We wondered whether our Prius would be enough space for long road trips with a child and decided that our road trips are so infrequent that, if we truly ran out of space, we would rent a bigger car for the road trips and it would still cost less than if we drove that bigger car on a regular basis. But, we had a 10 miles daily RT commute at the time. Turns out, we never ran out of space, even with a ton of baby gear in the trunk.

blackfedora

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Re: Car advice
« Reply #4 on: July 15, 2013, 02:03:48 PM »
I'm hoping to need to tow a boat once or twice a month (a small sailboat is in the budget, but does not exist yet as I'm planning to build it myself and apartment complexes don't really lend themselves to boat construction).

Beyond that we'd use the truck to move home improvement supplies and furniture, but that's probably something we'd do 30 or 40 times during the whole life of the truck. (and honestly, 90% of those trips would probably be possible in a hatchback/minivan.)

Nearest boat launch can't be more than 5 miles away no matter which house we end up in. Actually, here's another thought... what's the maximum weight A bicyclist would want to tow? The boat I'm planning to build is around 120lbs with rigging (so maybe a little less than twice that with a steel trailer?) Seems like a bit too much, but I also live in flat as a pancake Charleston SC....

Redbeard

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Re: Car advice
« Reply #5 on: July 15, 2013, 02:46:52 PM »
Since it was previously mentioned, a minivan is actually a nice idea on several fronts: generally less expensive to register and insure, generally better gas mileage, not being known as "the guy with a truck", enclosed cargo area with the seats folded down/removed. You can also purchase a receiver and hitch for around $200, which would allow you to tow small trailers. I installed one myself (on a pickup) in a few hours, though I'd recommend getting a friend to help with the installation as it can be a bit awkward as a one-person job.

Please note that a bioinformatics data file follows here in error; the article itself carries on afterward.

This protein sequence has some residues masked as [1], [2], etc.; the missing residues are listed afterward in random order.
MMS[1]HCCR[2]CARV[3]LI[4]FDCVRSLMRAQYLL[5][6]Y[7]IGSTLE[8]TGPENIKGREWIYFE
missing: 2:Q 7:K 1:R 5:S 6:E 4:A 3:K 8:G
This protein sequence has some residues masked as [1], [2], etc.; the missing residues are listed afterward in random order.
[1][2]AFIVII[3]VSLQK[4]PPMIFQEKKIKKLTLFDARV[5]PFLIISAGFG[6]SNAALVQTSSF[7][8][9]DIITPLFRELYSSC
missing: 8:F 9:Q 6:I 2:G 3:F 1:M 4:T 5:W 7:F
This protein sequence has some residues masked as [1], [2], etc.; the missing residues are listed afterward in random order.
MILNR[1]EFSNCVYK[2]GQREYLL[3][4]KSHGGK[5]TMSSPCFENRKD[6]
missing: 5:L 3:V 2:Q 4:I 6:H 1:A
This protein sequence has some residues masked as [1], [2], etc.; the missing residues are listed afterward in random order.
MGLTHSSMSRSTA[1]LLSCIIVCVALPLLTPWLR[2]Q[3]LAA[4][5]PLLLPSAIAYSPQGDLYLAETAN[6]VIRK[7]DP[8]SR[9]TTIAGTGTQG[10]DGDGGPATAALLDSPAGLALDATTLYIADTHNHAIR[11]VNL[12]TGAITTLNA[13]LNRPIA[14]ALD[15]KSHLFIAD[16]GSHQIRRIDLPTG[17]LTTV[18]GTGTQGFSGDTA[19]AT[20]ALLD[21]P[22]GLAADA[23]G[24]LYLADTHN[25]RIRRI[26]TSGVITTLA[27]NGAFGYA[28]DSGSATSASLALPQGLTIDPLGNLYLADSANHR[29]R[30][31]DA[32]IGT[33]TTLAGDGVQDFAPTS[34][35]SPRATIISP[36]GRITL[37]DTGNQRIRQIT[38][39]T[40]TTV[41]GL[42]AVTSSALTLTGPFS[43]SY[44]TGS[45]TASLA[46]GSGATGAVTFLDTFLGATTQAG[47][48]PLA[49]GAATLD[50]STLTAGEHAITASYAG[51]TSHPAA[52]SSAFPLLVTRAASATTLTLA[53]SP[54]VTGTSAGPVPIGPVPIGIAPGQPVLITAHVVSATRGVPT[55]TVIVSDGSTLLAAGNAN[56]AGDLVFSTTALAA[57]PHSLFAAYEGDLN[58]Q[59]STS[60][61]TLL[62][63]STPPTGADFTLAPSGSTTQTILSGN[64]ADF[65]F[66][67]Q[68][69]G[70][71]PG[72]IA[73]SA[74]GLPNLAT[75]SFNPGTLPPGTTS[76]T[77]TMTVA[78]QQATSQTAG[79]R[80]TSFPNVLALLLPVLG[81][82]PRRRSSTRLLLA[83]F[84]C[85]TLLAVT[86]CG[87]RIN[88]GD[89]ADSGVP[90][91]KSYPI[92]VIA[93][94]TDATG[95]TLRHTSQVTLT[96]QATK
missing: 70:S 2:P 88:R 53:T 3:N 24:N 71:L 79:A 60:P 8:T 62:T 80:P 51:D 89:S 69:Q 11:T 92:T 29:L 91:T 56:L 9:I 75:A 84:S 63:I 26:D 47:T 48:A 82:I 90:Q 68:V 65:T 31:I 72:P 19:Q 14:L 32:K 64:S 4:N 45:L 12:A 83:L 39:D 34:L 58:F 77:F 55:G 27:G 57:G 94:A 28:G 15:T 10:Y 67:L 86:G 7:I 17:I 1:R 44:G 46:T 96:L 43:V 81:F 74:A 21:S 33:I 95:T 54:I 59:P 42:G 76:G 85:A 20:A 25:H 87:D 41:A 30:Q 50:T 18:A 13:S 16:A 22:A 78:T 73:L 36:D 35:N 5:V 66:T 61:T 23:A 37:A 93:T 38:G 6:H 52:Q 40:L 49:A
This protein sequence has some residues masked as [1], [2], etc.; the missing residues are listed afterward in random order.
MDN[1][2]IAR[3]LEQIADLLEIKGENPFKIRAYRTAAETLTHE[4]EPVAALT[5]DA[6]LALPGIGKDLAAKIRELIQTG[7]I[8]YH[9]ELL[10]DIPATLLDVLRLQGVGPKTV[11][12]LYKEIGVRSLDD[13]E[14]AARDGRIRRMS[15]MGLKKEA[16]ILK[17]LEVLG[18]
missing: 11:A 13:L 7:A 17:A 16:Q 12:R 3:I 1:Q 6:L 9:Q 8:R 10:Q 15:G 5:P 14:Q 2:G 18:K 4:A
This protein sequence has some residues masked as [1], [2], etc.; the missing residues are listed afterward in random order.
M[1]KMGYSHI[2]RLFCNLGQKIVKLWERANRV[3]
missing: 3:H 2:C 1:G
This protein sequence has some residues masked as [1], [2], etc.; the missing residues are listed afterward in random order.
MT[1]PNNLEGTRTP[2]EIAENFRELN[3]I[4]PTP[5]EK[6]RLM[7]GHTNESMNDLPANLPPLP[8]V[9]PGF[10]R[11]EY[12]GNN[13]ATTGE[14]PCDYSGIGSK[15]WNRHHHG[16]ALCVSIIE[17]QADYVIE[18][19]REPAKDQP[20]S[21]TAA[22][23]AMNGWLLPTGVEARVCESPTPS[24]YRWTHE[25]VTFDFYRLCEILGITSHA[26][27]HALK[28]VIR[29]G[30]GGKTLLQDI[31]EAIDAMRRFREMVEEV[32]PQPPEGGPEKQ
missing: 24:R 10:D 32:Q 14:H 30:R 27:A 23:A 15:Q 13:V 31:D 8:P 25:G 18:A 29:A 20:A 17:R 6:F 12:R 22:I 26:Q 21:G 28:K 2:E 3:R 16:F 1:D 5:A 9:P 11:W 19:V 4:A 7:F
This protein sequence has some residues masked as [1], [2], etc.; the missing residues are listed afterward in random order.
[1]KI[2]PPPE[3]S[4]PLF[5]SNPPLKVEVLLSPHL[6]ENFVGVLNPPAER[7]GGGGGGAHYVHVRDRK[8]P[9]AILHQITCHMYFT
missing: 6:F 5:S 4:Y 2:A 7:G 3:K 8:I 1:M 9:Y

chucklesmcgee

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Re: Car advice
« Reply #6 on: July 15, 2013, 04:07:11 PM »
"I'm hoping to never rent a vehicle or pay extra for delivery every again"


That's a steep premium. My guess is that inexpensive insurance, even $300 a year, will more than outweigh any savings. How often to you pay for delivery of furniture or appliances? Once, maybe twice a year? How often do you really buy so much you'd need to rent a truck?

Throw in extra fuel costs for that once a week trip, license, registration and sales tax and I'm dubious you'd save much money. I would aim either to eliminate the 2nd car entirely or keep your beater.

daverobev

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Re: Car advice
« Reply #7 on: July 15, 2013, 06:23:34 PM »
Nearest boat launch can't be more than 5 miles away no matter which house we end up in. Actually, here's another thought... what's the maximum weight A bicyclist would want to tow? The boat I'm planning to build is around 120lbs with rigging (so maybe a little less than twice that with a steel trailer?) Seems like a bit too much, but I also live in flat as a pancake Charleston SC....

Have you heard of rickshaws?? You'd be fine pulling 120lbs, that's less than a person!! I'm sure you could work out a lighter trailer than that. You might have to get a lower gear ratio or something...

Anyway, a car with a hitch will almost certainly do you, I'd say. A small bed pickup doesn't fit all that much - an 8x4 trailer can take more. Not sure what 'small' is - but I've been looking at the payload capacities, and it looks like a base F150 is about 1700lbs in the bed, and a Ranger much less than that. My Crown Vic has a rating of 2000lbs but, in theory, is little different from the previous gen which could pull 5000lbs...

(As an aside, though, I'm very disappointed with the boot/trunk space in the CV - relative to a hatchback, the fact it doesn't have fold-down seats is just rubbish... I love my car though :) Mustachian? Maybe, maybe not, but it was $2.5k and I like it!)

Matte

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Re: Car advice
« Reply #8 on: July 15, 2013, 07:37:40 PM »
Just buy an old half ton truck, there cheap, if you get tired of it you'll get your money out if you maintain it.  For the most part there self serviceable and very well built.  Options, engine, gear ratio, make a difference on trucks as far as mpg. Really do your research and you should be happy and if not out a pile of money. 

blackfedora

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Re: Car advice
« Reply #9 on: July 16, 2013, 09:07:53 AM »
A crown vic was my highschool beater; loved that car.

OK guys, the more I look at it the sillier I feel for even considering a pick up, there's still a little research to do on insurance/registration, but now I'm thinking of either buying a hatchback/minivan, or doing away with a second car all together. Thanks for the comments!